Lewis Hamilton wants to come out of this weekend heading the F1 Driver Standings – and he might well do so as the Hungaroring track is one of his favourites.
Hamilton has chalked up five grand prix wins out of 10 races on the slow but technically difficult track a few miles outside the Hungarian capital of Budapest.
Sitting second in the standings just one point behind leader Sebastian Vettel of Ferrari on 177, Hamilton seems to have hit form early on in the season and wants to carry this through. He already has four wins under his belt to Vettel’s three from 10 grand prix.
Hamilton’s Mercedes team mate Valtteri Bottas has two and Red Bull’s Daniel Riccardio one.
Vettel has won at the Hungaroring once.
Riccardio sets pace
The Hungaroring is a comparatively short circuit for F1 at 2.7 miles. The straights are short and offer limited scope for overtaking, while the bends are tight and corkscrew on and on.
In practice, Riccardio has set the time to beat with the fastest lap of 1:18.486.
Ferrari’s Kimi Raikkonen was 0.234 seconds behind him, with Lewis Hamilton third. Hamilton’s title rival Vettel was sixth, complaining of a lack of rear grip, had a spin and looked like he was running too wide and nearly off the track at some corners.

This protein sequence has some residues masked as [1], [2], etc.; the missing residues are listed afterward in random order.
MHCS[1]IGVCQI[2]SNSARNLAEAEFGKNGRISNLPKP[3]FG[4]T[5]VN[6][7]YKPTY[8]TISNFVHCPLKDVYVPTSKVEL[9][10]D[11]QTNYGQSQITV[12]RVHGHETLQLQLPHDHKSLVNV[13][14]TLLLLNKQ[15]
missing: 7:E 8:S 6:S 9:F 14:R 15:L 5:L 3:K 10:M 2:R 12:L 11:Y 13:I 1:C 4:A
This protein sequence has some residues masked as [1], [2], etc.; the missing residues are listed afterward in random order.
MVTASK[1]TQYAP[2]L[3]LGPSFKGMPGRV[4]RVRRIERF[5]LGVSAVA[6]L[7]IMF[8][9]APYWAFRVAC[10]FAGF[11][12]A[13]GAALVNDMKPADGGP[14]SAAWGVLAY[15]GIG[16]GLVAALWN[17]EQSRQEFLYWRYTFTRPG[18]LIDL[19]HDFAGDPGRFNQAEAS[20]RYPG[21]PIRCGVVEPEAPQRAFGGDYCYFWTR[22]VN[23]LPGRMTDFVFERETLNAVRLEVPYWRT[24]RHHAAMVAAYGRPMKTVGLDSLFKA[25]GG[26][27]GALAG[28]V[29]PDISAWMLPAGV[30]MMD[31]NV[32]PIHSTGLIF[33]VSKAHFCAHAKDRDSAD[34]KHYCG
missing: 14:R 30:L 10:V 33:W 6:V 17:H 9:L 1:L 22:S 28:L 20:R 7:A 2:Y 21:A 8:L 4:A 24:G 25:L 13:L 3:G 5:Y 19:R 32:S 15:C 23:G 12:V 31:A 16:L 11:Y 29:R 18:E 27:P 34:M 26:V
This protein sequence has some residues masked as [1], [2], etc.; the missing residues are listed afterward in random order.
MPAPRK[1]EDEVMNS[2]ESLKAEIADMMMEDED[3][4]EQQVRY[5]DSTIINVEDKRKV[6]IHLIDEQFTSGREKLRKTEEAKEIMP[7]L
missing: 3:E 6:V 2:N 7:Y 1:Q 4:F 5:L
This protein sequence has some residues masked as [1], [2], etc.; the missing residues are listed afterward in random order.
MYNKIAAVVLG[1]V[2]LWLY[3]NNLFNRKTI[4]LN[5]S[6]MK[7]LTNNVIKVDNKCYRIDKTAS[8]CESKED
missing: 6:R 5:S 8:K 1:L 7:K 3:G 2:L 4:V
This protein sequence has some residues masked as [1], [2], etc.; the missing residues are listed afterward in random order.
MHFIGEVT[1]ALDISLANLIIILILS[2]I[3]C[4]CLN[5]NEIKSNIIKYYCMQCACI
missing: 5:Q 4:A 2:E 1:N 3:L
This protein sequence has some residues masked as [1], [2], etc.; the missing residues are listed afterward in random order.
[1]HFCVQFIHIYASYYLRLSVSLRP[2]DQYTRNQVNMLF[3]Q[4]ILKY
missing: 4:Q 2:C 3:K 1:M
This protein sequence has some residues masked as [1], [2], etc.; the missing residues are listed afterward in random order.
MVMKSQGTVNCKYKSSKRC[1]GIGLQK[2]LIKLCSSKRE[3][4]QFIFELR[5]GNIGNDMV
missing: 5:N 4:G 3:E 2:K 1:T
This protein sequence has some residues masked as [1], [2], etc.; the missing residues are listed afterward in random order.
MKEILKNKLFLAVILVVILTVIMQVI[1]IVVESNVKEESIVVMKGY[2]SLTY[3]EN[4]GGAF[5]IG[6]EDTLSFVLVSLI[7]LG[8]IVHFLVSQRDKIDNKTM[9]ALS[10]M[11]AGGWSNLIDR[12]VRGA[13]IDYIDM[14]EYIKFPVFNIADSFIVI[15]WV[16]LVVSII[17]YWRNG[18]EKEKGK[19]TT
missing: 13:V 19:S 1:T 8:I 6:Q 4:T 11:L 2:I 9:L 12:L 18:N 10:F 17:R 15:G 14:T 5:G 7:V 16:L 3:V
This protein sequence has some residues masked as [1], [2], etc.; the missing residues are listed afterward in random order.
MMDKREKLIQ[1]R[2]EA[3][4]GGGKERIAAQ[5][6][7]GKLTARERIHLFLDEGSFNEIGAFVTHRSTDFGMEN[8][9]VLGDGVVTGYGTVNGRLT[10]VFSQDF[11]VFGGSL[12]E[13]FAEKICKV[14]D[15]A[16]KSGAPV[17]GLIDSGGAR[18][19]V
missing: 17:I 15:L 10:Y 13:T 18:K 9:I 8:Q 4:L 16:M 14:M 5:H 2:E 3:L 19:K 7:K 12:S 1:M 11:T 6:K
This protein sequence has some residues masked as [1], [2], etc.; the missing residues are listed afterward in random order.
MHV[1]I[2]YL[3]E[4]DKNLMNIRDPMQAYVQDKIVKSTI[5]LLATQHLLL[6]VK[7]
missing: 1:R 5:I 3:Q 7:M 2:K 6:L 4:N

The Red Bull team have worked on a major aerodynamic upgrade of their cars recently, and are fighting criticism that their new front wings are illegal.
Rivals claim the wings flex on corners and the parameters are outside the rules.
Red Bull car controversy
The team dismiss the complaints as troublemaking.
“We haven’t been told to stiffen the front wing,” said a spokesman.
“There’s some optical illusions when people have got carried away thinking the front wing is flexing.
“But if you look at the static point of the wing, it’s actually pointed in a backed-off position.
“There’s been no official instruction from the organisers and it passed all the tests. It gives an illusion of backing off but if you look at it in a stationary position, it’s doing the same thing.
“All the bits have to work in conjunction with each other.
“It passes the test so it’s legal.”